Due to my ongoing reflection of why I cook, I was rivited today by an essay read on NPR’s “This I Believe” broadcast. Mary Mrugalski wrote about making whole wheat bread by hand, and how this became such an integral part of her life when she found herself at 20, in love and unexpectedly pregnant. She concluded, “I believe in the power of healing, hearty, whole wheat bread, made by hand with love.” And that made me think about cooking and healing and the point at which I REALLY began to invest my heart into cooking.
I knew that I loved cooking, and I knew that I lost myself in the process, but I couldn’t really explain my relationship with cooking or my relationship with food. As I watched myself gain 20 pounds in a second marriage to a verbally-abusive man, I didn’t understand the power of food in my life; it was during the early point in my relationship with that man that I really threw myself into the kitchen, into recipes, and into some kind of structure that would help make my experience at that time seem normal and healthy.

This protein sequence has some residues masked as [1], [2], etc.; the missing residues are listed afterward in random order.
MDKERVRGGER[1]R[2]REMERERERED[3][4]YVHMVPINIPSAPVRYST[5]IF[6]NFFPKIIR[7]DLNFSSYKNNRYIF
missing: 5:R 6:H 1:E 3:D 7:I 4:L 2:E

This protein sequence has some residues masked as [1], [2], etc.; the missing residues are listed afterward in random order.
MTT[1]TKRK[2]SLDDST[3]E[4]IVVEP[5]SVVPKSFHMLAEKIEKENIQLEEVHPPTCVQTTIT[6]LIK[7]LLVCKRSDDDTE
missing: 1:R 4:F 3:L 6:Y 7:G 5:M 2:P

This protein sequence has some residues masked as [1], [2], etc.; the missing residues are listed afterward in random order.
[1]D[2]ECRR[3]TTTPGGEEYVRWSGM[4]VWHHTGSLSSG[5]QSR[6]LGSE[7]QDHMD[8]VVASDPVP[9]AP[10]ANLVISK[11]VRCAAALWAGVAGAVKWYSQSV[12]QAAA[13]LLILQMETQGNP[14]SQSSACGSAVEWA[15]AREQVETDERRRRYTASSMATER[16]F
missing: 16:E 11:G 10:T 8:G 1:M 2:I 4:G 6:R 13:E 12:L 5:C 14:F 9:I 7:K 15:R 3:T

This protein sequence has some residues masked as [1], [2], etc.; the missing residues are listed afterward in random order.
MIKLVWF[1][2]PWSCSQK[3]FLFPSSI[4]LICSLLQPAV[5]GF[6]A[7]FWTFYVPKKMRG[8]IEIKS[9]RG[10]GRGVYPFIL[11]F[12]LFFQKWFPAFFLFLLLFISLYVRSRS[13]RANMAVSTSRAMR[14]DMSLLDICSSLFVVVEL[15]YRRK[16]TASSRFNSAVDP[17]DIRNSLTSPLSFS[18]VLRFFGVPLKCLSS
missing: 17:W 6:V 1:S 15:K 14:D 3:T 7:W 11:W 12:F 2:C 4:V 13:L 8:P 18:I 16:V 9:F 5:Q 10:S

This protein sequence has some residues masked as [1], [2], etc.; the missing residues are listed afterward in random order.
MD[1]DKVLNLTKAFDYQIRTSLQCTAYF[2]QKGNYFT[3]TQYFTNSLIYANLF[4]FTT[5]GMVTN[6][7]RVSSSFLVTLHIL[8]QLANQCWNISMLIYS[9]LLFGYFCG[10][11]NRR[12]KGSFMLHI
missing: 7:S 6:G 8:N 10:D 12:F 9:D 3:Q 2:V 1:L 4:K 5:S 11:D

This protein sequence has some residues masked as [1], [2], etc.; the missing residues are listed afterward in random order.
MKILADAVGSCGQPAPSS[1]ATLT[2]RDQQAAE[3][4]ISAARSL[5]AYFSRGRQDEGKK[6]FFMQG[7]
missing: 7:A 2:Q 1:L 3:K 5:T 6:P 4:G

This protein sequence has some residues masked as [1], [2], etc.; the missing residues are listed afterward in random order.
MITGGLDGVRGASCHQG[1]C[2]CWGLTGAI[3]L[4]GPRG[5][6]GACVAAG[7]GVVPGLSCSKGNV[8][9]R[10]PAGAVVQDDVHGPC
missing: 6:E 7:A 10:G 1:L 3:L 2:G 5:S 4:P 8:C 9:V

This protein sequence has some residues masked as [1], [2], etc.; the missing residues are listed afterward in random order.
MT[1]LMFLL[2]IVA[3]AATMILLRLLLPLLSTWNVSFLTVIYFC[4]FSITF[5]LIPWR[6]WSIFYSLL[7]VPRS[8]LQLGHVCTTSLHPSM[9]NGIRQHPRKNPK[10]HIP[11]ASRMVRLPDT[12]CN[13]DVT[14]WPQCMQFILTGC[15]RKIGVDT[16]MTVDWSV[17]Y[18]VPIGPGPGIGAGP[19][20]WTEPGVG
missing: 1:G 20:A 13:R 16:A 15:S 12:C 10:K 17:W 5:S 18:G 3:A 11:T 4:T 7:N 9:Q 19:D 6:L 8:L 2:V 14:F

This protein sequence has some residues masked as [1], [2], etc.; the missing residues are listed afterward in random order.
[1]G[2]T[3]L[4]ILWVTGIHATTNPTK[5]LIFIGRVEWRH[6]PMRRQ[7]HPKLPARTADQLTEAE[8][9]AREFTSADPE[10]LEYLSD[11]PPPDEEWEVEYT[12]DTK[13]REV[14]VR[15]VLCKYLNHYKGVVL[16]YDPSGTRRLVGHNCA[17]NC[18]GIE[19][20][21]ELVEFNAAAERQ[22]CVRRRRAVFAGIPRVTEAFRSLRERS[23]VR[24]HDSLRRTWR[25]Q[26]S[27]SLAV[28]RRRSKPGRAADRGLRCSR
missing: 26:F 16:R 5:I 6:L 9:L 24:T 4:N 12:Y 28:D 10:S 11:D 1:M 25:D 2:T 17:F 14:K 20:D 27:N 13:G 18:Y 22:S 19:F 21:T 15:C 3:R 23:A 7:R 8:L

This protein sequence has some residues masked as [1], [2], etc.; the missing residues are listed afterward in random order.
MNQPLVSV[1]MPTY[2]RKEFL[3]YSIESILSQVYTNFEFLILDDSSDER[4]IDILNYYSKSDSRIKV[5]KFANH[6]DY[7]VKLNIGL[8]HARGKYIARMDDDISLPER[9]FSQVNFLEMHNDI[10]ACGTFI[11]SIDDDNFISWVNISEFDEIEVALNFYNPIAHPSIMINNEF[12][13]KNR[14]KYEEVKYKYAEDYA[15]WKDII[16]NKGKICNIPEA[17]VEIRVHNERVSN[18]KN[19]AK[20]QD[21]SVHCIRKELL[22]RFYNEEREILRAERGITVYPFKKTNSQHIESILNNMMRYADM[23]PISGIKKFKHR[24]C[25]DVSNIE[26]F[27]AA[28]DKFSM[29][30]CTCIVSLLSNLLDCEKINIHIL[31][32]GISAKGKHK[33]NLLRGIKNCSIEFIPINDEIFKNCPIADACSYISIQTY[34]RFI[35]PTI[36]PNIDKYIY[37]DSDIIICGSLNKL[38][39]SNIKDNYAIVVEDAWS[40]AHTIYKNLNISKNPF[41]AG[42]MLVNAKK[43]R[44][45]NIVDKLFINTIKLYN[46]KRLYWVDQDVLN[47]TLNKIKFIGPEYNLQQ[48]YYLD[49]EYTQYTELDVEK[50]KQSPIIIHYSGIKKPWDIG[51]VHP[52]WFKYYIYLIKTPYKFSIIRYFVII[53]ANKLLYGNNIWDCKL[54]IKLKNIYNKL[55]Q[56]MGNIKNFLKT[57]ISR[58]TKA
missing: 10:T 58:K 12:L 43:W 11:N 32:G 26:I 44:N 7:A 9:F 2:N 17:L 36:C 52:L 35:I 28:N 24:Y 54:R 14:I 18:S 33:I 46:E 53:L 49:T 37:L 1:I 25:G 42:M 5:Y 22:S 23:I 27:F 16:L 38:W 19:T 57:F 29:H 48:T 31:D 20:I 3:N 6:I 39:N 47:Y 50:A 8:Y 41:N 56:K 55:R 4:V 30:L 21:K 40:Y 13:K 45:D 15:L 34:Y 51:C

Bal Arneson, the “Spice Goddess,” says, “I like to feel like I have a relationship with the food.” It was precisely that relationship on which I focused since the relationship that I thought I was building with “that man” seemed to be fizzling out faster than it lit fire. I could at least feel like I was nurturing my son in my custom-built kitchen.
In my cooking now, I realize that it’s all played part of the process in healing that Mary Mrugalski described. Cooking is a place to go when nothing seems right or as it should, the same as it is a place to go when the world is your oyster. Cooking nurtures a grieving soul, sorrowful heart and an elated spirit in different ways but it’s in the relationship with food & cooking that we allow ourselves feel whatever it is that we feel.